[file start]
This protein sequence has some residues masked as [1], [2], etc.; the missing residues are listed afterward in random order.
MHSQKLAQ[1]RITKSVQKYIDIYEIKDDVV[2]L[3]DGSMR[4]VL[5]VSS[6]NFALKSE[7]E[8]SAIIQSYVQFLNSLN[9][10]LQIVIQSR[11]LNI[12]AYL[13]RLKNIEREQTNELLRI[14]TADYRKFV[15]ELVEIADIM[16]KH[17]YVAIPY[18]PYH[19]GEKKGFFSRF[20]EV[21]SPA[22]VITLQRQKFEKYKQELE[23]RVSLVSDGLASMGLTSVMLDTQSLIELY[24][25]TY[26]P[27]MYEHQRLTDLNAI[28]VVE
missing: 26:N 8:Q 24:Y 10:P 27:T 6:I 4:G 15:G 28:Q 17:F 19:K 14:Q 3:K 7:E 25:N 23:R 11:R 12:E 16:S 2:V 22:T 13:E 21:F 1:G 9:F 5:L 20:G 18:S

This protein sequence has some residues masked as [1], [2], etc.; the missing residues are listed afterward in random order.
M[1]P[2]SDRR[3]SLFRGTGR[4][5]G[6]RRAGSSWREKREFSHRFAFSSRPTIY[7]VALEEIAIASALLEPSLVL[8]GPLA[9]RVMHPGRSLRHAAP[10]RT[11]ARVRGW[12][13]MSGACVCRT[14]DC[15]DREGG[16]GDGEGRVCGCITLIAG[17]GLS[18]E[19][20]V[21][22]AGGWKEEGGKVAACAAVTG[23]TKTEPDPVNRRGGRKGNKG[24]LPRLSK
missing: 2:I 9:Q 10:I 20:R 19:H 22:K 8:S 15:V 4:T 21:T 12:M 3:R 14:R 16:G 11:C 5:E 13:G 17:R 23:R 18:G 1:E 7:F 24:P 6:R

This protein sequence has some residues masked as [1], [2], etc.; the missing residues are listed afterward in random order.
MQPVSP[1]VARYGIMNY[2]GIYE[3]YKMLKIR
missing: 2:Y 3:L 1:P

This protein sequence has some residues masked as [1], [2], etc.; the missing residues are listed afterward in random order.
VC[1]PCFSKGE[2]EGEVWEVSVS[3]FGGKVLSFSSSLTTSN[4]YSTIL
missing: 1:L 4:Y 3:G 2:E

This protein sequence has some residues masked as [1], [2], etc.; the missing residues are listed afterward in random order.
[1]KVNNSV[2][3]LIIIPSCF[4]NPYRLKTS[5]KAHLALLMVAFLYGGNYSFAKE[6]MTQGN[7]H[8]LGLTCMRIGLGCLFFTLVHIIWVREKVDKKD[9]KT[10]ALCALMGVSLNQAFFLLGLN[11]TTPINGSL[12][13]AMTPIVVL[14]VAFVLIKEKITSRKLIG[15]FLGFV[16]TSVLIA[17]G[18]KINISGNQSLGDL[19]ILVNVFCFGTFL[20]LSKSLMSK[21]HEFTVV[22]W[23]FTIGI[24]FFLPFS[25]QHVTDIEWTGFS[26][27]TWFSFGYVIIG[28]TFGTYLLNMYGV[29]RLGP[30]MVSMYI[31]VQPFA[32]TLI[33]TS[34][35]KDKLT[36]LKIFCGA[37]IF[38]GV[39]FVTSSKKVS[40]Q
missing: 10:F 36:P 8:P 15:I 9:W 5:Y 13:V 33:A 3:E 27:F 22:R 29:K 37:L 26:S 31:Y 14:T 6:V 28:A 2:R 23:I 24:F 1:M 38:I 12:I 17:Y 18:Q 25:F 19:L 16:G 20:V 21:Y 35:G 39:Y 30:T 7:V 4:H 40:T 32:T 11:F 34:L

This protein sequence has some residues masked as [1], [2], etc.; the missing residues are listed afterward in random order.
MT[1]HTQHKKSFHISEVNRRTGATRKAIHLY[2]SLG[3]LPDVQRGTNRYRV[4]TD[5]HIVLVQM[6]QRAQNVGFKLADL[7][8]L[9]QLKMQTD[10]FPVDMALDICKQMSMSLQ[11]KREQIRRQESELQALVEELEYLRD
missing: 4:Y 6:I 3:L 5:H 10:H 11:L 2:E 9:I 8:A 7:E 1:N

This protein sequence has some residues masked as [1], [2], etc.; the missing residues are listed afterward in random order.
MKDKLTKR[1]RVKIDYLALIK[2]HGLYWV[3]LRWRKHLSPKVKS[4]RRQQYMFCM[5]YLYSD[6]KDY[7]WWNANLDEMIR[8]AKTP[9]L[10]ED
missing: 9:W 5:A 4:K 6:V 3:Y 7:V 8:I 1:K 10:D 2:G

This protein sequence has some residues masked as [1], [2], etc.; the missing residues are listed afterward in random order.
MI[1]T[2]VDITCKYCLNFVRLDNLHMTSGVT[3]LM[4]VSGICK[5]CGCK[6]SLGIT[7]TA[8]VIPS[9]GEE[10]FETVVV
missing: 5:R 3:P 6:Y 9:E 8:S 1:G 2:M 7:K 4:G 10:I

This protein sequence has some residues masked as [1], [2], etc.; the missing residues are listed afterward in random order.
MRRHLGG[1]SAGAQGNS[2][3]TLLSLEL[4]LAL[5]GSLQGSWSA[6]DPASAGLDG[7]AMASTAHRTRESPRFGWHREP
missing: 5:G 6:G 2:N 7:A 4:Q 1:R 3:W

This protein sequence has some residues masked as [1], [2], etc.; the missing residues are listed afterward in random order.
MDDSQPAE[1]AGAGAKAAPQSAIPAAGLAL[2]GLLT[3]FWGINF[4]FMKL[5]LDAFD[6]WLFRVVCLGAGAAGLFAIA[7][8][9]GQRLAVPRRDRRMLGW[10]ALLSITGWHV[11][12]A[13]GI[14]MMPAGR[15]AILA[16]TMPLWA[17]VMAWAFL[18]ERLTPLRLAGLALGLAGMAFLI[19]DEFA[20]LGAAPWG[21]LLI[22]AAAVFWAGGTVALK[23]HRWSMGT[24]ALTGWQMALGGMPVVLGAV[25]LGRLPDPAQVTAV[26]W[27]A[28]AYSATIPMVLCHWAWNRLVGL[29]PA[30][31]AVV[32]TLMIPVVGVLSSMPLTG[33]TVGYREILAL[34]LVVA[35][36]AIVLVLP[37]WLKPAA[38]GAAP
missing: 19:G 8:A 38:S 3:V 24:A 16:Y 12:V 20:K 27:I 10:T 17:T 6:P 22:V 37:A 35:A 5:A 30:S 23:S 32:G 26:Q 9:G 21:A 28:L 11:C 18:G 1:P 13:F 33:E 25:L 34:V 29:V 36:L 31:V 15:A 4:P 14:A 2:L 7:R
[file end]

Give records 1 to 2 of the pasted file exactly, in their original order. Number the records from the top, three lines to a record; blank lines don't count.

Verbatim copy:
This protein sequence has some residues masked as [1], [2], etc.; the missing residues are listed afterward in random order.
MHSQKLAQ[1]RITKSVQKYIDIYEIKDDVV[2]L[3]DGSMR[4]VL[5]VSS[6]NFALKSE[7]E[8]SAIIQSYVQFLNSLN[9][10]LQIVIQSR[11]LNI[12]AYL[13]RLKNIEREQTNELLRI[14]TADYRKFV[15]ELVEIADIM[16]KH[17]YVAIPY[18]PYH[19]GEKKGFFSRF[20]EV[21]SPA[22]VITLQRQKFEKYKQELE[23]RVSLVSDGLASMGLTSVMLDTQSLIELY[24][25]TY[26]P[27]MYEHQRLTDLNAI[28]VVE
missing: 26:N 8:Q 24:Y 10:P 27:T 6:I 4:G 15:G 28:Q 17:F 19:K 14:Q 3:K 7:E 25:N 23:R 11:R 12:E 16:S 2:V 22:T 13:E 21:F 1:G 9:F 5:L 20:G 18:S

This protein sequence has some residues masked as [1], [2], etc.; the missing residues are listed afterward in random order.
M[1]P[2]SDRR[3]SLFRGTGR[4][5]G[6]RRAGSSWREKREFSHRFAFSSRPTIY[7]VALEEIAIASALLEPSLVL[8]GPLA[9]RVMHPGRSLRHAAP[10]RT[11]ARVRGW[12][13]MSGACVCRT[14]DC[15]DREGG[16]GDGEGRVCGCITLIAG[17]GLS[18]E[19][20]V[21][22]AGGWKEEGGKVAACAAVTG[23]TKTEPDPVNRRGGRKGNKG[24]LPRLSK
missing: 2:I 9:Q 10:I 20:R 19:H 22:K 8:S 15:V 4:T 21:T 12:M 3:R 14:R 16:G 11:C 5:E 13:G 17:R 23:R 18:G 1:E 7:F 24:P 6:R